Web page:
Then something erupted. From acceptance, discussion, and commiseration, a force of will appeared as several rose simultaneously to challenge the wall and its keepers. At first they were repelled by the “dominators,” and cycled back into the familiar realms of feeling and thinking about it. But the will arose again, and the women, aligned in their determination and collective will, brought down the wall.

Some of the Jewish and Arab women still clustered in their cultural groups, feeling the internal walls that existed between them. Good friends who had never spoken about their differences as Jews and Arabs suddenly spoke of their pain and sorrow. Gradually, bridges were built—bridges of caring, tenderness and empathy. The energy of the enactment diminished naturally, as we spoke about what had happened.

Something profound remained in the room. For the first time in ten days, we were sitting in a circle that felt truly whole. Unseen walls had come down. Something mysterious had, in fact, changed the quality of authentic expression and communication, reflecting the power of ritual and theatre.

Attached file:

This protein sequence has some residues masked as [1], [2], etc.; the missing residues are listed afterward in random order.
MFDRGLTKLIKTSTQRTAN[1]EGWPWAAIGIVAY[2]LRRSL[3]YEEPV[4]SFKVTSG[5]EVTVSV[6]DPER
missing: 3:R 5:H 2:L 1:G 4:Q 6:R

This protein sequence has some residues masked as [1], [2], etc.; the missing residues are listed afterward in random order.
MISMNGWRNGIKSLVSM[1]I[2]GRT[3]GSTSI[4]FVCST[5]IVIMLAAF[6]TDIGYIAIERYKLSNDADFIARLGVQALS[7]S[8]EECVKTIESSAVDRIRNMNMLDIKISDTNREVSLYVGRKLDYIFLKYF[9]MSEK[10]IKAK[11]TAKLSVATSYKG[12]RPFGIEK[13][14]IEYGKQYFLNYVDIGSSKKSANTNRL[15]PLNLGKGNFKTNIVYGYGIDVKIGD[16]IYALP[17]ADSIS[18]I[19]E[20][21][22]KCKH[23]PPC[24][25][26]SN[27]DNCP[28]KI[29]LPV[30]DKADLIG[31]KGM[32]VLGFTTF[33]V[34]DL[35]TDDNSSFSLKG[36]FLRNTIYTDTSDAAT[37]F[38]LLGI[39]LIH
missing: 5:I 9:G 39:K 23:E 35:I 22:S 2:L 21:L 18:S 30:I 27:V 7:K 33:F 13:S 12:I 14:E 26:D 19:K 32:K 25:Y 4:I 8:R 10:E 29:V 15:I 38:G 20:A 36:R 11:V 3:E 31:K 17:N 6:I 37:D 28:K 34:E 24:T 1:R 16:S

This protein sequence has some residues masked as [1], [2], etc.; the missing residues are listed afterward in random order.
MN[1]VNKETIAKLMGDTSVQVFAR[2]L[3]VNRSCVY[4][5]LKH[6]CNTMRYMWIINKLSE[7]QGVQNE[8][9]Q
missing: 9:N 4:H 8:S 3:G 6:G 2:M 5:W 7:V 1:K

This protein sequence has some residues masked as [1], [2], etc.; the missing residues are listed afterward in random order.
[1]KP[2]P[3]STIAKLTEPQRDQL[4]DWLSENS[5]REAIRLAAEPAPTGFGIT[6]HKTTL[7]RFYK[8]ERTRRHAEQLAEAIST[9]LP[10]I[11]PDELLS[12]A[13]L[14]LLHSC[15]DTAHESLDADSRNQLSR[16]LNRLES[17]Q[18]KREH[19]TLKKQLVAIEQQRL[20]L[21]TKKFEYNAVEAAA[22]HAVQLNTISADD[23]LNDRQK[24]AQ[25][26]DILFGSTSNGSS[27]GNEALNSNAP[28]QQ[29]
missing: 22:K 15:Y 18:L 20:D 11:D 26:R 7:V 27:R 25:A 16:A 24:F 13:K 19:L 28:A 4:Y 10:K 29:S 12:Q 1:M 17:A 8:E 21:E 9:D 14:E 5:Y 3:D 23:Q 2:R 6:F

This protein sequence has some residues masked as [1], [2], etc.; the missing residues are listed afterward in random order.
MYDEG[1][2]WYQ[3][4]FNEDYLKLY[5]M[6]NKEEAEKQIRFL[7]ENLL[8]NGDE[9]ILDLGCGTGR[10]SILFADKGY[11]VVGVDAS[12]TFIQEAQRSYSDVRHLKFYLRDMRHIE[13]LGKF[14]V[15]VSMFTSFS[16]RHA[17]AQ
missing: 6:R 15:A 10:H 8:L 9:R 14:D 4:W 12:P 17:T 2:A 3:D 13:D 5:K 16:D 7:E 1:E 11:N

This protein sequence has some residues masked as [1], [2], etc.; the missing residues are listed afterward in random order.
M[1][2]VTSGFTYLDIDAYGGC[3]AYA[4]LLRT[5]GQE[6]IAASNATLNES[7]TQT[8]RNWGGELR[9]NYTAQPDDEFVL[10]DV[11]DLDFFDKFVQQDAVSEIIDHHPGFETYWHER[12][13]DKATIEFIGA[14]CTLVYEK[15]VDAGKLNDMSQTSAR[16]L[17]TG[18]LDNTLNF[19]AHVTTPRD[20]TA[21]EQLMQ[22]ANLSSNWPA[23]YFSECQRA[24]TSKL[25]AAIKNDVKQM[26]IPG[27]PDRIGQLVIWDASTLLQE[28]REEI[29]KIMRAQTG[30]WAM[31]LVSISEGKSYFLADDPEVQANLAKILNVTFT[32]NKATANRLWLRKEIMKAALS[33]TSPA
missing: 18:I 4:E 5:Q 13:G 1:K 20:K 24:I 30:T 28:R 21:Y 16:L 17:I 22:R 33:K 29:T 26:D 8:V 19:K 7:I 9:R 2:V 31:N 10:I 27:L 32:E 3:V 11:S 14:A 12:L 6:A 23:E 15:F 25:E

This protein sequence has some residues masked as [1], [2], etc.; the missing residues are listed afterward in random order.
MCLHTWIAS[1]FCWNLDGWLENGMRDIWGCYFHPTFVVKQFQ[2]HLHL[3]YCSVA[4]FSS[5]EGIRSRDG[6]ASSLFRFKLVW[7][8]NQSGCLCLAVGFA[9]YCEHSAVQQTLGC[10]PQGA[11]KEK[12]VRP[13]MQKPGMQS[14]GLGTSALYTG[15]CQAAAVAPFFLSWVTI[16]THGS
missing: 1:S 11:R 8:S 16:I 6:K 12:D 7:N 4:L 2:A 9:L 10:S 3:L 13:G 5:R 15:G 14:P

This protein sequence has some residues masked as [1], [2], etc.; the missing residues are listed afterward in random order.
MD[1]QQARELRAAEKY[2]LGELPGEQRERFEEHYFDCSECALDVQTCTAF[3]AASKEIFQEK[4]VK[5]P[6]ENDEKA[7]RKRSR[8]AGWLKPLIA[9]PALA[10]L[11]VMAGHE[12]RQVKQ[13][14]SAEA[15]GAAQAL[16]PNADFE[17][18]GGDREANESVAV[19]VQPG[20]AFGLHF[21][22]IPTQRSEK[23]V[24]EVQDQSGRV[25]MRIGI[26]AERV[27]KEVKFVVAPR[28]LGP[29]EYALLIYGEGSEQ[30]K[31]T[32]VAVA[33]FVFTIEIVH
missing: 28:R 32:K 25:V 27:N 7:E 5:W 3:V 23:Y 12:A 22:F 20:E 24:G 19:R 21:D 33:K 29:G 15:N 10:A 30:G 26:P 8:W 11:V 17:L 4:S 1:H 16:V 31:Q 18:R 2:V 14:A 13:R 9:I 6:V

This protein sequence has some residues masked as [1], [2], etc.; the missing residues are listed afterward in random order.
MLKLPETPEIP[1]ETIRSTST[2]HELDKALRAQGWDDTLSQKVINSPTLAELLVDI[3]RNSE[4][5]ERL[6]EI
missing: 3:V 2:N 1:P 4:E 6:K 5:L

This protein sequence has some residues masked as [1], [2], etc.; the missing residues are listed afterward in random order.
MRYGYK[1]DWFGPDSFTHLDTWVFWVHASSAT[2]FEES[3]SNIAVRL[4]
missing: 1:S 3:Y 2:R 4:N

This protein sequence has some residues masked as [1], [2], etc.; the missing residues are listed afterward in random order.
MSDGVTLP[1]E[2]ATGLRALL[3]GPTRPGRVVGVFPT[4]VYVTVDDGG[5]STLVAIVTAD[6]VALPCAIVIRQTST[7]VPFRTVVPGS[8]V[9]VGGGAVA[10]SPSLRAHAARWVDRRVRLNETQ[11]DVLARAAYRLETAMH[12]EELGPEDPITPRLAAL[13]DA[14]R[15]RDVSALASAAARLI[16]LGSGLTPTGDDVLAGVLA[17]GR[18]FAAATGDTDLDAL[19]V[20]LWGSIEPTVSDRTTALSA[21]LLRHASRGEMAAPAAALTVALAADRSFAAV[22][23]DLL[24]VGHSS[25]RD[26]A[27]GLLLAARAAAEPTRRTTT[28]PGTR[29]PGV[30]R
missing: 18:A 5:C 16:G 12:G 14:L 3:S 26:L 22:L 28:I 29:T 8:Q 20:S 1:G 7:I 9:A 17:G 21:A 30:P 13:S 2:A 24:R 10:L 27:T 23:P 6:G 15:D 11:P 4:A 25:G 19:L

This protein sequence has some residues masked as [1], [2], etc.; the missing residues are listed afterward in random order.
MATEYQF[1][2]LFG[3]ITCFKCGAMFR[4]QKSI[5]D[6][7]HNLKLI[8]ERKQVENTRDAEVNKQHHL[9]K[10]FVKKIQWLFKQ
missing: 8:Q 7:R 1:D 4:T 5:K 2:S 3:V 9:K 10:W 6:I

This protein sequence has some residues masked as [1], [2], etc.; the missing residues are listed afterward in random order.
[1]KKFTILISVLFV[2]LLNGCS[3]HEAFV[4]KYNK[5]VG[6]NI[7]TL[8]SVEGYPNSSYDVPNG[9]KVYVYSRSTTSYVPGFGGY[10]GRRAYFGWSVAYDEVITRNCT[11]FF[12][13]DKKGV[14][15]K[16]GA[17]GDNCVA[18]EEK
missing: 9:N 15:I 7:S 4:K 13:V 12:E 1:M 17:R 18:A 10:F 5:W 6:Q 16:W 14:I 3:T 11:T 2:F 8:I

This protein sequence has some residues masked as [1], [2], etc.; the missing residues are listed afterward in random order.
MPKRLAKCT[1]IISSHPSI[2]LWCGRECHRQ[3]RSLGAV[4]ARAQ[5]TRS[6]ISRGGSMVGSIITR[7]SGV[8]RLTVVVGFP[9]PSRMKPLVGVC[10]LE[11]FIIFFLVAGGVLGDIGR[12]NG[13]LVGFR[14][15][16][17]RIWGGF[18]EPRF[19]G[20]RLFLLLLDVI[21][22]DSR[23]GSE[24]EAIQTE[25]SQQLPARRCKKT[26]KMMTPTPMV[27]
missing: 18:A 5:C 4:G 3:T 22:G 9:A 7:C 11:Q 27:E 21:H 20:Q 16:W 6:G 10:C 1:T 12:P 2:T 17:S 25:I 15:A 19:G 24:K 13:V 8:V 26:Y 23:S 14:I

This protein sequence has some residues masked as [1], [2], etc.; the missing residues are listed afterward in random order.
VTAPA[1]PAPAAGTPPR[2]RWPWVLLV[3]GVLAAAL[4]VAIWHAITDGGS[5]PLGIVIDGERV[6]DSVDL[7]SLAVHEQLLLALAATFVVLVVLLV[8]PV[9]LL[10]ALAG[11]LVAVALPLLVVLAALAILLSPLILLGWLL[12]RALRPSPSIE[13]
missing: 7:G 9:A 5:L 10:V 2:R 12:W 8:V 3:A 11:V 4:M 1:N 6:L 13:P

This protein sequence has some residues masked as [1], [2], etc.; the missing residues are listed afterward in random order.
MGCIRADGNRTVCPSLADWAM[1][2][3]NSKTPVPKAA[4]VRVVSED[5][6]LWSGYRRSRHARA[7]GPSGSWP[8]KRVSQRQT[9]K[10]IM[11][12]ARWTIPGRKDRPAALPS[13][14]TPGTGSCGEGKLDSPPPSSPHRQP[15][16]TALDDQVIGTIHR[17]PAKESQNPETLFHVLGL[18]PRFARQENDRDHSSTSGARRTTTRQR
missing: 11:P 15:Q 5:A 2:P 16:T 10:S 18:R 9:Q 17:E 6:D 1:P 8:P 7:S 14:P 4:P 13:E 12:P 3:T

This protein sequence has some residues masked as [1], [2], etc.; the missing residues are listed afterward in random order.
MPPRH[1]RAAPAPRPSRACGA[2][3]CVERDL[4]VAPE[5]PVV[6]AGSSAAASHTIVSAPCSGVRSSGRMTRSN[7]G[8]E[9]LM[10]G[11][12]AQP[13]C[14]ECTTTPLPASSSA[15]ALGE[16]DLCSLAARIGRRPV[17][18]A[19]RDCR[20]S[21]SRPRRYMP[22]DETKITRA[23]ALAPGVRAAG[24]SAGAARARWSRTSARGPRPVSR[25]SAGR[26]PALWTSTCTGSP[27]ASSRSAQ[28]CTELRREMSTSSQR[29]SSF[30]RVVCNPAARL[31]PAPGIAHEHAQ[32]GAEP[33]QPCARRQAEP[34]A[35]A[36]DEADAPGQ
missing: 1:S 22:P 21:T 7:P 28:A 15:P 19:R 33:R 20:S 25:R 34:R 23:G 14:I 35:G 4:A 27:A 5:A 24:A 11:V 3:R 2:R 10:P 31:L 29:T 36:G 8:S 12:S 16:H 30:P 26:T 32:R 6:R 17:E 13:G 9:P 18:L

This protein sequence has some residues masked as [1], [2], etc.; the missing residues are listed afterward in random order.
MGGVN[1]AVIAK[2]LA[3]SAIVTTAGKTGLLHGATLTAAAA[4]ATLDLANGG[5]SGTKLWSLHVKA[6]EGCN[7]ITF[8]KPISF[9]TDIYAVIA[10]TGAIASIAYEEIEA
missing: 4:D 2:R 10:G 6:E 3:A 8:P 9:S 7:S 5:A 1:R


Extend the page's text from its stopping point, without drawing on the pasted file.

The women returned to the Holy Land and began to work more effectively together, from a place of common ground and intention. Over the last months more circles, and hundreds of women, have continued to meet and work together in the power of Partnership.

“Shaped by systems thinking, the partnership worldview teaches that in complex systems, small causes can produce extraordinary effects. Where islands of partnership are created, hope blossoms and the creative cycle spins larger and larger ripples…” (Alfonso Montuori and Isabella Conti)


*Lila Tresemer is a playwright, photographer, ceremonialist, minister and co-Founder and Facilitator of The Path of the Ceremonial Arts. This article was written for the Common Ground News Service (CGNews), and can be accessed at www.commongroundnews.org.

This article is part of a special series on the psychology of separation, which examines the psychological, spiritual, and political implications of physical and emotional barriers.

Source: Common Ground News Service, 31 January 2008, www.commongroundnews.org.
Copyright permission is granted for publication.
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In the shadow of Zion
Would that the Walls were Holy
Like the Berlin Wall…
A tool of survival?
Share space, defy the wall
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Other articles in this series

In the shadow of Zion by Rabbi Tirzah Firestone
Would that the Walls were Holy by Rabbi Michael Schwartz
Like the Berlin Wall… by Ghiath Nasser
A tool of survival? by Dr. Eran Lerman
Share space, defy the wall by Mohammed Abu-Nimer